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Law Notes Trusts and Equity Notes

Remedies For Breach Tracing And Defences Notes

Updated Remedies For Breach Tracing And Defences Notes

Trusts and Equity Notes

Trusts and Equity

Approximately 1016 pages

Equity notes fully updated for recent exams at Oxford and Cambridge. These notes cover all the LLB trusts cases and so are perfect for anyone doing an LLB in the UK or a great supplement for those doing LLBs abroad, whether that be in Ireland, Hong Kong or Malaysia (University of London).

These were the best Equity and Trusts Law notes the director of Oxbridge Notes (an Oxford law graduate) could find after combing through dozens of LLB samples from outstanding law students with the highes...

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Remedies against trustees

Two kinds of legal duties:

  1. Primary duties set down the basic standards which the law expects us to meet: these duties are mirrored by primary rights.

    1. C may seek to enforce his primary rights through a primary claim.

  2. Secondary duties which arise upon the commission of wrongs: these duties are mirrored by secondary rights.

    1. C may seek to enforce his secondary rights through a secondary claim (i) compensation reflecting C’s losses caused by D’s breach, or (ii) disgorgement/restitution reflecting D’s gains made through his breach.

C will not always have a choice between these types of claim.

Claims for breach of trust:

  1. Primary claims

    1. Injunction

      1. Fox v Fox – An injunction was granted to prevent T from distributing the trust property improperly (contrary to the provisions in the testator’s will).

    2. Distribution

      1. Re Locker – Where discretionary Ts desire to repair their breach of duty, the court may exercise its own discretion to permit the Ts to repair their breach by distributing the trust property.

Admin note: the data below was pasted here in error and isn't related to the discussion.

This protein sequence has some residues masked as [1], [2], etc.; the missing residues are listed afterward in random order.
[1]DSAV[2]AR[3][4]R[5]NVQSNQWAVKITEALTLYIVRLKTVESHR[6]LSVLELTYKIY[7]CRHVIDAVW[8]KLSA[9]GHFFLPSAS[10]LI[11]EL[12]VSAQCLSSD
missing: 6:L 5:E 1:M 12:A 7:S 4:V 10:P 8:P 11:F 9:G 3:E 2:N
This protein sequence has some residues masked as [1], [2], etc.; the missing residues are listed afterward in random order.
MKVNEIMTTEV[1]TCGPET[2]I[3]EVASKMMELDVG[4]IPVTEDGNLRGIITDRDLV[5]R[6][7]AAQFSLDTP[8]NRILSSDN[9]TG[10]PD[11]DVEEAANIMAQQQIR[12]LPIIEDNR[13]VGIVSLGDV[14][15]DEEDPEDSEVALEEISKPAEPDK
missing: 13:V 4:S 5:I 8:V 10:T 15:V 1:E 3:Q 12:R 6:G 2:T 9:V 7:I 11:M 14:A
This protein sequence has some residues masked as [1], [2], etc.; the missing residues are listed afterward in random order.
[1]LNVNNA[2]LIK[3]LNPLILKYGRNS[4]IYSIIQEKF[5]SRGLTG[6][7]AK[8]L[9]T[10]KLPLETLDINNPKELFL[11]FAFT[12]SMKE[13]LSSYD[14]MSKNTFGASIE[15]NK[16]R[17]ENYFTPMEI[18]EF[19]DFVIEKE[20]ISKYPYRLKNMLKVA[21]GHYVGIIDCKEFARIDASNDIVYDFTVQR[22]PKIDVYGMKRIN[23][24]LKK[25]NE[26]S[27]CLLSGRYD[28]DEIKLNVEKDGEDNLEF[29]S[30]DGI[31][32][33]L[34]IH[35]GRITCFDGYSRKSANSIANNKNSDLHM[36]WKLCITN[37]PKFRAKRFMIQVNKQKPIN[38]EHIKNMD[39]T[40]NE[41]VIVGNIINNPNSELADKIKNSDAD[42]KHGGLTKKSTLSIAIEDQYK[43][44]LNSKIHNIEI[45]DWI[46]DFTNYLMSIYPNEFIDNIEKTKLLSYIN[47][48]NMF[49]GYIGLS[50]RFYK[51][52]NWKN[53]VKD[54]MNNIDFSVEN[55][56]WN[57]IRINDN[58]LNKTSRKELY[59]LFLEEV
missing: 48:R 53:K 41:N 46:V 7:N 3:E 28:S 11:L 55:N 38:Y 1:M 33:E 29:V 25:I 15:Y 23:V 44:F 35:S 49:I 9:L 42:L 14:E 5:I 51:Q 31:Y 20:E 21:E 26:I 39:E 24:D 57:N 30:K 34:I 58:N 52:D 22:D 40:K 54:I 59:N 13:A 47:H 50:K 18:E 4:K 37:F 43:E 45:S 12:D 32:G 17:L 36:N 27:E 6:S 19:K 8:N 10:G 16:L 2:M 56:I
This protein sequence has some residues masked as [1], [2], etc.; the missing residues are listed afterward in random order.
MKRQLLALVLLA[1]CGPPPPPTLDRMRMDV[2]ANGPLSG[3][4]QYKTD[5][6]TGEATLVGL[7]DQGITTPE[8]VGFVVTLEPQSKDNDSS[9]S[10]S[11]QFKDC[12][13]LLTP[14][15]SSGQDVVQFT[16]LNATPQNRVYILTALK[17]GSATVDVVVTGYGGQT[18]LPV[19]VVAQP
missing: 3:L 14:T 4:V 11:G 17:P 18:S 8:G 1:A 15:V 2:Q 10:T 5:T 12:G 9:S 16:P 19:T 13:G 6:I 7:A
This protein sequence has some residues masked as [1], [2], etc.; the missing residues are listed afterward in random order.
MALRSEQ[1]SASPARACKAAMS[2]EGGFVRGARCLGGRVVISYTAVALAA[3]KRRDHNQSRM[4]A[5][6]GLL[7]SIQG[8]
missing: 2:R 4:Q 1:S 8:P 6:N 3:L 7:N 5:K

1. The breach here was failing to distribute the trust property within a reasonable time (this will only be a breach where T’s duty to distribute is obligatory and not optional).

        2. The remedy of late distribution by Ts is still closer to S’s intentions than late distribution by the court.

      2. Smith v Bolden – T was withholding payment to B on the ground that he was holding the property for B’s own beneficiaries. The court held that T can only act as trustee for the Bs under his trust was ordered to distribute the trust property to B.

    3. Rescission

      1. Tito v Waddell (No 2) – When the trustee breaches the self-dealing or fair-dealing rules, the sale which constitutes the breach can be avoided by B.

        1. NB: For self-dealing, any B can void the sale. For fair-dealing, it is the B from whom T purchased the beneficial interest who can avoid the sale.

        2. NB: In Tito, the fair-dealing rule was held by Megarry VC to not be applicable on the facts obiter?

    4. Liability to account

      1. Enforcement of T’s primary duty to account for the value of the trust fund as it should be (as opposed to how it actually is).

      2. Unauthorised transactions:

        1. Essentially the idea that: ‘this unauthorised transaction must have actually come from T’s own funds – not the trust fund’

          1. E.g. invested in a gambling company which is prohibited by an ethical investment clause.

        2. Three stages:

          1. Require trustee to provide an account of what was done with the trust assets.

          2. Adjust the account to reflect what ought to have been done with the trust assets.

            1. Falsify: delete unauthorised items